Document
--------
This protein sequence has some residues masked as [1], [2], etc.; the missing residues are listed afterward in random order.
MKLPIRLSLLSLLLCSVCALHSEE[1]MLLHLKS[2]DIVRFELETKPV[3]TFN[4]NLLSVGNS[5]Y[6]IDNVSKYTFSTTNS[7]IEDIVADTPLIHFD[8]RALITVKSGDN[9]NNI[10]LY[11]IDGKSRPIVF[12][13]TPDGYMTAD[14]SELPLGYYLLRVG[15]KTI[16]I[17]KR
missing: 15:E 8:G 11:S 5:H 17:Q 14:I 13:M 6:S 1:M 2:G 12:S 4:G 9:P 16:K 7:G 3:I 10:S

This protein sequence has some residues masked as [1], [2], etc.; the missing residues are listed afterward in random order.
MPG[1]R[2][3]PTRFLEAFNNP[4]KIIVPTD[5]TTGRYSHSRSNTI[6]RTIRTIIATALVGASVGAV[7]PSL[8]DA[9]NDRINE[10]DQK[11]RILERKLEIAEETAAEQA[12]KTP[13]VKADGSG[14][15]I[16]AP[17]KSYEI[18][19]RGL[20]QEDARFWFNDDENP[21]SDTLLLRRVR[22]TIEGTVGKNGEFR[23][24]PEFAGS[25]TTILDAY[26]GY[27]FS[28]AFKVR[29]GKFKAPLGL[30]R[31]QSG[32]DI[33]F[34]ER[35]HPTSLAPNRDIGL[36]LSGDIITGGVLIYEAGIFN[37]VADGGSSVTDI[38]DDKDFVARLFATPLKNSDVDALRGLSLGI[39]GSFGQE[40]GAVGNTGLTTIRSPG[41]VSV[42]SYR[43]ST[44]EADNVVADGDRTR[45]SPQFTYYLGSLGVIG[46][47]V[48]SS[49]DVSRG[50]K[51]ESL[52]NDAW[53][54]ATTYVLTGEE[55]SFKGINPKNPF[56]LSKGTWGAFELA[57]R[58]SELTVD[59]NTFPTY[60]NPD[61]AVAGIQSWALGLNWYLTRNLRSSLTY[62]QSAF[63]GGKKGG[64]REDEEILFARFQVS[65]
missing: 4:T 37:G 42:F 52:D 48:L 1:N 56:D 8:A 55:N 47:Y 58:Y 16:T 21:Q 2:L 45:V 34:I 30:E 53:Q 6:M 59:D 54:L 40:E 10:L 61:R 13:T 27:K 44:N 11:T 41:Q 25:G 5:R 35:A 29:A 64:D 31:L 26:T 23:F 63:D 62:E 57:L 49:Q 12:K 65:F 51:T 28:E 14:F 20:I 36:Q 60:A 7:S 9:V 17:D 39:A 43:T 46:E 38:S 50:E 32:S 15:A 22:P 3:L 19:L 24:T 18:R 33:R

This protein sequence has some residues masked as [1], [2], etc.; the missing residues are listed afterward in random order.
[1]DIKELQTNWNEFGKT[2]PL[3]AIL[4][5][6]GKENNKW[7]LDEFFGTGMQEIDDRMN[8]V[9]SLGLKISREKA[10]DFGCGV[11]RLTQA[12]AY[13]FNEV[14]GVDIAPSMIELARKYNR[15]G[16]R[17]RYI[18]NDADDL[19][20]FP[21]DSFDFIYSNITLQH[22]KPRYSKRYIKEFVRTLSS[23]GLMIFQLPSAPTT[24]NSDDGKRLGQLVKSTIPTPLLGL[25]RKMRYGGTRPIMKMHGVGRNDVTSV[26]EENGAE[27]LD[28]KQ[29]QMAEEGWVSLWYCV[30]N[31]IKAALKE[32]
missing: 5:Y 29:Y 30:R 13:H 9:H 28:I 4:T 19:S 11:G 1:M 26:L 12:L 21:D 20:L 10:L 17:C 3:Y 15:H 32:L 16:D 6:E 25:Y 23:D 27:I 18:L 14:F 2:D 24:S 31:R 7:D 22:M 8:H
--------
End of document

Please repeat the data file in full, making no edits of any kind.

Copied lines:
This protein sequence has some residues masked as [1], [2], etc.; the missing residues are listed afterward in random order.
MKLPIRLSLLSLLLCSVCALHSEE[1]MLLHLKS[2]DIVRFELETKPV[3]TFN[4]NLLSVGNS[5]Y[6]IDNVSKYTFSTTNS[7]IEDIVADTPLIHFD[8]RALITVKSGDN[9]NNI[10]LY[11]IDGKSRPIVF[12][13]TPDGYMTAD[14]SELPLGYYLLRVG[15]KTI[16]I[17]KR
missing: 15:E 8:G 11:S 5:H 17:Q 14:I 13:M 6:S 1:M 2:G 12:S 4:G 9:P 16:K 7:G 3:I 10:S

This protein sequence has some residues masked as [1], [2], etc.; the missing residues are listed afterward in random order.
MPG[1]R[2][3]PTRFLEAFNNP[4]KIIVPTD[5]TTGRYSHSRSNTI[6]RTIRTIIATALVGASVGAV[7]PSL[8]DA[9]NDRINE[10]DQK[11]RILERKLEIAEETAAEQA[12]KTP[13]VKADGSG[14][15]I[16]AP[17]KSYEI[18][19]RGL[20]QEDARFWFNDDENP[21]SDTLLLRRVR[22]TIEGTVGKNGEFR[23][24]PEFAGS[25]TTILDAY[26]GY[27]FS[28]AFKVR[29]GKFKAPLGL[30]R[31]QSG[32]DI[33]F[34]ER[35]HPTSLAPNRDIGL[36]LSGDIITGGVLIYEAGIFN[37]VADGGSSVTDI[38]DDKDFVARLFATPLKNSDVDALRGLSLGI[39]GSFGQE[40]GAVGNTGLTTIRSPG[41]VSV[42]SYR[43]ST[44]EADNVVADGDRTR[45]SPQFTYYLGSLGVIG[46][47]V[48]SS[49]DVSRG[50]K[51]ESL[52]NDAW[53][54]ATTYVLTGEE[55]SFKGINPKNPF[56]LSKGTWGAFELA[57]R[58]SELTVD[59]NTFPTY[60]NPD[61]AVAGIQSWALGLNWYLTRNLRSSLTY[62]QSAF[63]GGKKGG[64]REDEEILFARFQVS[65]
missing: 4:T 37:G 42:F 52:D 48:L 1:N 56:D 8:A 55:N 47:Y 58:Y 16:T 21:Q 2:L 45:V 34:I 30:E 53:Q 6:M 59:D 54:L 40:E 10:L 61:R 13:T 27:K 44:N 11:T 41:Q 25:G 5:R 35:A 29:A 64:D 31:L 26:T 23:F 63:D 62:E 57:L 49:Q 12:K 65:F 51:T 28:E 14:F 20:I 36:Q 60:A 7:S 9:V 17:D 39:A 43:T 46:E 38:S 50:E 32:S 15:A 22:P 3:L 19:L 24:T 18:R 33:R

This protein sequence has some residues masked as [1], [2], etc.; the missing residues are listed afterward in random order.
[1]DIKELQTNWNEFGKT[2]PL[3]AIL[4][5][6]GKENNKW[7]LDEFFGTGMQEIDDRMN[8]V[9]SLGLKISREKA[10]DFGCGV[11]RLTQA[12]AY[13]FNEV[14]GVDIAPSMIELARKYNR[15]G[16]R[17]RYI[18]NDADDL[19][20]FP[21]DSFDFIYSNITLQH[22]KPRYSKRYIKEFVRTLSS[23]GLMIFQLPSAPTT[24]NSDDGKRLGQLVKSTIPTPLLGL[25]RKMRYGGTRPIMKMHGVGRNDVTSV[26]EENGAE[27]LD[28]KQ[29]QMAEEGWVSLWYCV[30]N[31]IKAALKE[32]
missing: 5:Y 29:Y 30:R 13:H 9:H 28:I 4:T 19:S 11:G 1:M 26:L 12:L 21:D 20:L 10:L 17:C 3:Y 15:H 32:L 16:D 6:E 25:Y 23:D 27:I 18:L 14:F 2:D 24:S 31:R 7:D 22:M 8:H